Know Where Things Happen, When They Happen
Know Where Things Happen, When They Happen

Handheld GPS Buying Advice

Perhaps you’re planning for a field work activity this year that requires “trail marking” function or “way-point” function to note the exact location of your target location. Or maybe you’re a camper, hiker or even a hunter wondering how to navigate unfamiliar trails or open waters and what navigation tool that you might require. In this article we break down the year top handheld GPS devices to help to find your way to campsite, hunting spot or other location.

Best Overall Handheld GPS

  1. Garmin GPSMAP 64st ($238)
Garmin GPSMAP 64st

While most new Garmin handhelds are ditching their buttons, there are some holdouts, including the excellent GPSMAP 64st. What sets the GPSMAP series apart from the rest is its combination of price, accuracy, and firmware that is mostly free of bugs. GPSMAP 64st comes with a worldwide base-map with shaded relief and is pre-loaded with TOPO 100K, which includes coverage of the full U.S., including Alaska, Hawaii and Puerto Rico. Plus it includes a 1-year BirdsEye Satellite Imagery subscription – all the tools for serious climbing or hiking. Map detail includes national, state and local parks and forests, along with terrain contours, elevation information, trails, rivers, lakes and points of interest. The “s” in the name means the device can pair with your phone to receive notifications, but more importantly for us, the midrange model also includes an electronic compass and barometric altimeter. An external antenna and compatibility with GLONASS and GPS satellites ensure a reliable fix and class-leading accuracy at the cost of bulk and total weight.

A Second Close

2. Garmin Oregon 700 ( $289.99 )

Garmin Oregon 700

Garmin Oregon 700  is a breezy model with a 3-inch sunlight-readable touchscreen display, which has dual orientation (landscape or portrait view). The device has simple menus and dedicated profiles for various sports (hiking, cycling, paddling, and more).  If you’re sold on a touchscreen, the Oregon 700 is the best overall option on this list. What’s even more enticing is this model has a rugged design that Stands strong against dust, dirt and humidity -and it is water-rated to Ipx7.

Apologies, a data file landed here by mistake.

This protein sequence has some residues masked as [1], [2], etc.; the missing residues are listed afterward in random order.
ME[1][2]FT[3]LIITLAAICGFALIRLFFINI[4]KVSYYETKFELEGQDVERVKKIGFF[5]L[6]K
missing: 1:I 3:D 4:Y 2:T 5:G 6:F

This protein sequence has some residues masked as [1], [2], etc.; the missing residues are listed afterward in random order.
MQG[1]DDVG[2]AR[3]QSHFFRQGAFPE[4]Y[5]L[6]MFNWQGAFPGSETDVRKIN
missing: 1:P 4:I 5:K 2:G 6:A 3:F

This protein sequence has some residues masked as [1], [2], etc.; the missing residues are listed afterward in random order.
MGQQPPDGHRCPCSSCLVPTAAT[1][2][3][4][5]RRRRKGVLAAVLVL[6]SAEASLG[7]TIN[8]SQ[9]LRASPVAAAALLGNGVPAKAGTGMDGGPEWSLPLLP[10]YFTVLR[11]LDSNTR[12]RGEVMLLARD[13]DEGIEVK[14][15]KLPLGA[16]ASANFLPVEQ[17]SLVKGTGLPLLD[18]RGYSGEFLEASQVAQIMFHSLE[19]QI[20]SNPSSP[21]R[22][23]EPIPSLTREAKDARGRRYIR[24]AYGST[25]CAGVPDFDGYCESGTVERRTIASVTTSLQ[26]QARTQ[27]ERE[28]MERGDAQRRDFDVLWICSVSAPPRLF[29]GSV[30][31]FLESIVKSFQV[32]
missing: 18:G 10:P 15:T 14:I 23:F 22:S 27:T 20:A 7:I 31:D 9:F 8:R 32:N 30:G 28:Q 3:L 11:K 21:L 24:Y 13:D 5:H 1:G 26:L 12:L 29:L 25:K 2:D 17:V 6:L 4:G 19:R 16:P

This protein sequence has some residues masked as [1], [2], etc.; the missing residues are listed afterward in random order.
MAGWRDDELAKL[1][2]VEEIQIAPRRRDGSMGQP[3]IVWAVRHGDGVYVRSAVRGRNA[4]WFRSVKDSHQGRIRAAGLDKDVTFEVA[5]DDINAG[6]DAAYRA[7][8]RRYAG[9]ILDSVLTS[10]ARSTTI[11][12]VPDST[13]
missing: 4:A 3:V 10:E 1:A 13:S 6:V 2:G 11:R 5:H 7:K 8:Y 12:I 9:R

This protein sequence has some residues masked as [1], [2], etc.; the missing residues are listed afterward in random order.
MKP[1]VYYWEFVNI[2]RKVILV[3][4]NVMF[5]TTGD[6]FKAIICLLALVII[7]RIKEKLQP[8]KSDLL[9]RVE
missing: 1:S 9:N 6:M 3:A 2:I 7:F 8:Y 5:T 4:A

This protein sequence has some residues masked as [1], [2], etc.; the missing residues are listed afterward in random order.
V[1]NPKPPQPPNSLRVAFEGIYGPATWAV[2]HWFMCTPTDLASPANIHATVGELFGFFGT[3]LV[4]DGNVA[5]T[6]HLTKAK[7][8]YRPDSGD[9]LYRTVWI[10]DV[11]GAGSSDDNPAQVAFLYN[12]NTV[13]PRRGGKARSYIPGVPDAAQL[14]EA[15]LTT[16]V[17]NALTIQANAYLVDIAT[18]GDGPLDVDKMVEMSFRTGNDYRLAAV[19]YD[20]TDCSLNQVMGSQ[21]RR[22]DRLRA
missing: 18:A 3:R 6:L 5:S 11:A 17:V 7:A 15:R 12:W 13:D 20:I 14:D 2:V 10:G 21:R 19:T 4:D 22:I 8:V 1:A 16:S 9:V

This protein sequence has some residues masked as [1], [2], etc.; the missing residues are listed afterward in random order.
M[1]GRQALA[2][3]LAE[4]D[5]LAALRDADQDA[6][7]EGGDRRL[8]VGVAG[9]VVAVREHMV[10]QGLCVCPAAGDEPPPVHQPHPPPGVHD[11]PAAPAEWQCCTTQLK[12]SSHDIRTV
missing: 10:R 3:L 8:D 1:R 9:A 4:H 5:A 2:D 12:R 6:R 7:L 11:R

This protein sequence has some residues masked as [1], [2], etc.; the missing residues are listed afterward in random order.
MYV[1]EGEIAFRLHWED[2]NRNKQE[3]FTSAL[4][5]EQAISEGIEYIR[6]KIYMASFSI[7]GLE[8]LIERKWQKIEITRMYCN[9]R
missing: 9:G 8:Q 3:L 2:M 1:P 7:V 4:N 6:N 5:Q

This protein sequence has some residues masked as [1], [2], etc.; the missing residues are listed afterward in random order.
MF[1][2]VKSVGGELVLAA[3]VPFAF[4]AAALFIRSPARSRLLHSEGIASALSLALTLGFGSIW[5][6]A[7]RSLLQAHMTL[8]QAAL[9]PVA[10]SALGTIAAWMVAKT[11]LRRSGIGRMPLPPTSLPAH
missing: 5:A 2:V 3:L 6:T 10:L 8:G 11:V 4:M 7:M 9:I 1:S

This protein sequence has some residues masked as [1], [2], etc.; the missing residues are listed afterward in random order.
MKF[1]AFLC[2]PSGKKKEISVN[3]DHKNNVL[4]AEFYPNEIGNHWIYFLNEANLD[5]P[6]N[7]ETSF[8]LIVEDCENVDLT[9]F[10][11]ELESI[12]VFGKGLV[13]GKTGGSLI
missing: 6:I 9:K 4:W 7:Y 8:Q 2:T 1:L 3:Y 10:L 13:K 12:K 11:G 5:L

The Third- And Best Based on Budget

3. Garmin eTrex 20x( $132.99 )

Garmin eTrex 20x

Expensive GPS devices offer an overwhelming and, and at times, unnecessary number of features, which is why for many users, the simple but excellent eTrex 20x is a great buy. This device Features a 2.2” 65K color sunlight readable display offering increased resolution (240 x 320 pixels). This GPS unit has a large 3.7 GB of internal memory and microSD card slot that allows you to load a variety of maps, including TOPO 24K, HuntView, BlueChart g2, City Navigator NT and BirdsEye Satellite Imagery (subscription required). True, it has a smaller screen than the expensive models, lacks a barometric altimeter, and does not have any touchscreen capabilities, but for $132.99 budget you get a tool with a high-sensitivity, WAAS-enabled GPS receiver, HotFix satellite prediction and GLONASS support. eTrex 20x can locate your position quickly and precisely and maintains its location even in heavy cover and deep canyons.

4th – The Best Wrist-mounted Alternative

4. Garmin Foretrex 601 ( $179.99 )

Garmin Foretrex 601

Garmin Foretrex 601 is waterproof , durable, hiking GPS constructed to military standards (MIL STD 810G). This wrist-mounted device is night vision goggle compatible and works with GPS, GLONASS and Galileo satellite systems to provide accurate positioning . The biggest compromise compared with the options above is that you aren’t able to add TOPO maps. Instead, you have to use the old-fashioned breadcrumb trail and 3-axis compass for navigation. Further, the 2-inch screen is small compared to a standard handheld unit, but on the plus side, it’s easy to read even in direct sunlight. All told, the Foretrex isn’t for everyone, but its simple design, durable build, and fantastic 48 hrs in navigation mode battery life has its appeals for back-country explorers.